Fort Brown, Texas, 9 Jany 1857


On the 7th dearest Mary by the steamer from the Brazos to New Orleans, I acknowledged the reception of nine letters from you, embracing dates from 21 Sept to 7 Decr inclusive. As they arrived in company with over 20 others from different individuals, I could give them but a brief perusal & reply, before the departure of the steamers mail. I have since read them more carefully. The subject which gives me most anxiety is the condition of your health. I feel it the more in consequence of my separation from you, & my inability personally to administer to your comfort, or do aught for your recovery. I can propose nothing better than what I submitted in my former letter, viz: that you procure a good regular nurse, & as soon as it is proper in the spring, that you repair to such of the mineral springs as the Drs may think most suitable for your disease, & make your arrangements to pass the whole summer in trying the virtues of their waters. You might take such of the children, as you pleased, & I have already written to Custis to ascertain the prospect of his being able to join you a portion of the Summer at least. You will have plenty of funds, & must not mind the expense. It will require but $500. to make the Feby payments for the girls & Robs schooling, & to add to Marshalls note to purchase the state bond I desired, which after getting your necessary summer equipment for self & children will leave over $1,000. for your expenses. Fitzhugh has already recd his 1st 2nd & 3rd qrs allowance, & I will send him his 4th. The July dividends will pay all school arrearages for the year. Custis expenses for the trip must be paid also. I was much pleased & comforted to find in all your letters, that your good sense & pure piety enabled you to bear with patience & resignation this painful affliction & I feel that we must bow with humble resignation to all the chastisements of our heavenly father & submit ourselves entirely to his will. I only wish to obey his commandments, to neglect nothing on our part for the accomplishment of that which is plainly our duty, & with earnest prayers for his mercy & deliverance, to leave the result in his hands. The best course for the recovery of your health, ought therefore to be systematically tried, fairly & patiently. When it is found to fail, try some other, till all reasonable means are exhausted. Then, & not till then, we must be resigned to our fate. There are several matters to which you referred in your letters, which I will answer in order. If all the money has been drawn from the Farmers bank Alexa, due on last July dividends, for which I sent you several checks, & those checks are no longer wanted, destroy them, as they may fall in other hands. You have my check for all the Jany dividends, & can draw it as wanted. I had hoped you had had the furnace repaired last Fall. The pipes will rust out every summer, unless cleaned with black lead &c after the fires cease. It requires proper management, or it is a nuisance. Mr Vail the Cashr of the bank of Commerce N. Y. is not your acquaintance. Not Aaron Vail, formerly in Washington & subsequently charge abroad. I only mention it to correct your error. I do not believe that he is related to that family. I suppose everything has been done that can be done in reference to the change of managers at the White House. As soon as I hear that Mr Winston has taken charge I will write to him. At the time you last wrote he had not accepted. I do not know what Fitzhugh means by my discouraging him. I cannot commend his errors, but endeavour to point them out to him. I try to stimulate him to caution & to shew him the consequence of idleness. I was much pleased at the good report of dear little Rob & the girls. Give much love to all—your father, Mary & Markie & the rest. Truly & affly your husband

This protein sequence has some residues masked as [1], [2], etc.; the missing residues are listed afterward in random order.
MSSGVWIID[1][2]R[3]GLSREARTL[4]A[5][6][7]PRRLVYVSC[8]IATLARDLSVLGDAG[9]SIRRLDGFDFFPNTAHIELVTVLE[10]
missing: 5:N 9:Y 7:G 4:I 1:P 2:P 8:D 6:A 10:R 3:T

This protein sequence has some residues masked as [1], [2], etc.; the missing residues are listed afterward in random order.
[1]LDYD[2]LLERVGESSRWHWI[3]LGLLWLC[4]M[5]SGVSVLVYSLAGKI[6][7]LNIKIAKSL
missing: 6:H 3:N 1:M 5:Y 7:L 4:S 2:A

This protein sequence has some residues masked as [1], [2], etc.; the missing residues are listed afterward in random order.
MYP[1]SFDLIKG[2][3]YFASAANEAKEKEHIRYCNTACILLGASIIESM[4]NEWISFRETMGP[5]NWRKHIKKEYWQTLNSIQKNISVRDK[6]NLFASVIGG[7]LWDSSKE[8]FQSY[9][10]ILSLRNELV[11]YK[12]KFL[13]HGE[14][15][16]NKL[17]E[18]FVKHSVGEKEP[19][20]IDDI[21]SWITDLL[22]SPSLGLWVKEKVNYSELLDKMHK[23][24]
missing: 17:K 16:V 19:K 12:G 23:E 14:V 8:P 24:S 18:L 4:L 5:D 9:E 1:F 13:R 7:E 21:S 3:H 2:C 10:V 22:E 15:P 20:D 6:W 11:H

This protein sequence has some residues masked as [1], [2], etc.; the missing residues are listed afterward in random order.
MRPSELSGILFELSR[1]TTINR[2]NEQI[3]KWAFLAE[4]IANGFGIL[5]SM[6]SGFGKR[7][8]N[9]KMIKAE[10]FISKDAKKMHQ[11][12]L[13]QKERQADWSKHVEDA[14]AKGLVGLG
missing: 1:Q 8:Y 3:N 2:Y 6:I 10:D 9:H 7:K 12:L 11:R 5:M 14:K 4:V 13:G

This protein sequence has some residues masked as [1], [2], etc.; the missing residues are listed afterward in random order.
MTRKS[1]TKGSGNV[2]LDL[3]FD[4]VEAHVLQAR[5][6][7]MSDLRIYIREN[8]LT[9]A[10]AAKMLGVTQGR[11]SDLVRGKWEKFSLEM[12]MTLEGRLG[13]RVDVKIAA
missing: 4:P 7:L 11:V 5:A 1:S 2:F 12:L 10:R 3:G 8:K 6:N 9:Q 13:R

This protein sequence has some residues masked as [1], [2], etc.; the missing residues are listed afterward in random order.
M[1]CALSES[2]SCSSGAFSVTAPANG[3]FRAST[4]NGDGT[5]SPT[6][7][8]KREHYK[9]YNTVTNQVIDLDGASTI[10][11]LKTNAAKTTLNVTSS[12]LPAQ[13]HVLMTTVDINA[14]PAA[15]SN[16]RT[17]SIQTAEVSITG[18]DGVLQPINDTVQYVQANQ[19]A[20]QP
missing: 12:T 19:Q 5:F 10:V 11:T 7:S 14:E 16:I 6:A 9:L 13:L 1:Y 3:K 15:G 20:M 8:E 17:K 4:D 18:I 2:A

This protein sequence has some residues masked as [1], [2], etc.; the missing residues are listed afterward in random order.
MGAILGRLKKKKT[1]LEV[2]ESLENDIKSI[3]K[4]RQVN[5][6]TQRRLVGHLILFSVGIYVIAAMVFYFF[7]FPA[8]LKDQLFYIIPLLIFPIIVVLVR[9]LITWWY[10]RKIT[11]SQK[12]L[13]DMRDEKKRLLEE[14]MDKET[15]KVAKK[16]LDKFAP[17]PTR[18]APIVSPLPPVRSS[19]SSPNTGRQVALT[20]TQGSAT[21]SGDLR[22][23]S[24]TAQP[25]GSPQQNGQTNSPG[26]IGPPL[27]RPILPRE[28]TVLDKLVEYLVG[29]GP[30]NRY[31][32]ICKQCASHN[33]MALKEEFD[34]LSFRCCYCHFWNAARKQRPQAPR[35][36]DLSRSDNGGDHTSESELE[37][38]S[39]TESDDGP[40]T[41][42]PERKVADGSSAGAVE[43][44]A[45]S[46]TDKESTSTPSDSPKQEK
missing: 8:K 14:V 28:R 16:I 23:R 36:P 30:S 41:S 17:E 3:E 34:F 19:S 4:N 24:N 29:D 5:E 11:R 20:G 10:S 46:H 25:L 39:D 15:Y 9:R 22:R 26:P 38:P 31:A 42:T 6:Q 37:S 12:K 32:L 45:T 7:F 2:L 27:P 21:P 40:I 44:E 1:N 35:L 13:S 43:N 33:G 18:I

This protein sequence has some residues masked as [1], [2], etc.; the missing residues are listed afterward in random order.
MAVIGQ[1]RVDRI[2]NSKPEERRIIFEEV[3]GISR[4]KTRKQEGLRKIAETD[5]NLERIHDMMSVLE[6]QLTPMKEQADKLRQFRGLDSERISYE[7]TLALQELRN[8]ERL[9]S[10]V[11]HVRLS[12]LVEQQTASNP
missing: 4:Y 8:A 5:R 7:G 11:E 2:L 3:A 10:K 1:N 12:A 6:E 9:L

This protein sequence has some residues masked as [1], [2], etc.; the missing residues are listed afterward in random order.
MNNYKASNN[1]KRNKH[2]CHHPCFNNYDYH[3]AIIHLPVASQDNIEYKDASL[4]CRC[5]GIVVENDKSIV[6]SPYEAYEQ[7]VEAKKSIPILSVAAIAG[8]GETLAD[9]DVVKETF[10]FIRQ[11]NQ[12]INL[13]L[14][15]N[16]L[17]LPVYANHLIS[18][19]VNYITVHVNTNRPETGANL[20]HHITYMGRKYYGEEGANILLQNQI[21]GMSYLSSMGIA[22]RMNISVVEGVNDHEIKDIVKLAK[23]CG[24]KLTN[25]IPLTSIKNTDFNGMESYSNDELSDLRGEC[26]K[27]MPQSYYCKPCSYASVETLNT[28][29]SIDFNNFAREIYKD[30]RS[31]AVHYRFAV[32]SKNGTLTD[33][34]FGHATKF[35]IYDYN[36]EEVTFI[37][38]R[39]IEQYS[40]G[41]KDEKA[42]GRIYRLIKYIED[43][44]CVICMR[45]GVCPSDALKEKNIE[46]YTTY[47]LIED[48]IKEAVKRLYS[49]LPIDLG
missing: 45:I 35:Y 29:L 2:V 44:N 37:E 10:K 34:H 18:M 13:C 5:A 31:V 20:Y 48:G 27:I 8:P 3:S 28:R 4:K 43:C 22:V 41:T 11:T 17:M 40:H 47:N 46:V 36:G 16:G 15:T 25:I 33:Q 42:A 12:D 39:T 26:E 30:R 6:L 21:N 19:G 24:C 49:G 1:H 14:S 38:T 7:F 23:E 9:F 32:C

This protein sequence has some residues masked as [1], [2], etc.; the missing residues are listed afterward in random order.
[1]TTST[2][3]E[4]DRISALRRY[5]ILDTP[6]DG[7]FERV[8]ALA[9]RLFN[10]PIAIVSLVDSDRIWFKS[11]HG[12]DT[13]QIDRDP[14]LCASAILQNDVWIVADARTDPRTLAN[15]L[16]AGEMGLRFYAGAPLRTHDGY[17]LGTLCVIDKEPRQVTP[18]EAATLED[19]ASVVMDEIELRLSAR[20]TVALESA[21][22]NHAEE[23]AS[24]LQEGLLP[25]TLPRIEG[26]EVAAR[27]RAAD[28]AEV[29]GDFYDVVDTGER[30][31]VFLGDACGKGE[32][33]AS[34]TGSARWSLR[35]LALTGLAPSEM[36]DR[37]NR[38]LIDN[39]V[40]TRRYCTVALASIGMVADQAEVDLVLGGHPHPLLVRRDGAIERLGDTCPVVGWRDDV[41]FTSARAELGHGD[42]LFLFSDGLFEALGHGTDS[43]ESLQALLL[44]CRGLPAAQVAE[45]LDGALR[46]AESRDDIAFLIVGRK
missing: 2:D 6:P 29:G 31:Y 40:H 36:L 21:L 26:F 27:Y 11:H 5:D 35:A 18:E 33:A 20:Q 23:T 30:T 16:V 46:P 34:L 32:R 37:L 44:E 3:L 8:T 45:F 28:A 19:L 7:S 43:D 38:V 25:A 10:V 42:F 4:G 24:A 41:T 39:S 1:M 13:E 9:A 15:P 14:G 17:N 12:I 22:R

R E Lee






Source: Photocopy of original letter, Lee Family Papers, Mss1 L51c 184, Section 10, Virginia Historical Society, Richmond


Transcribed by Colin Woodward, 2016 November 2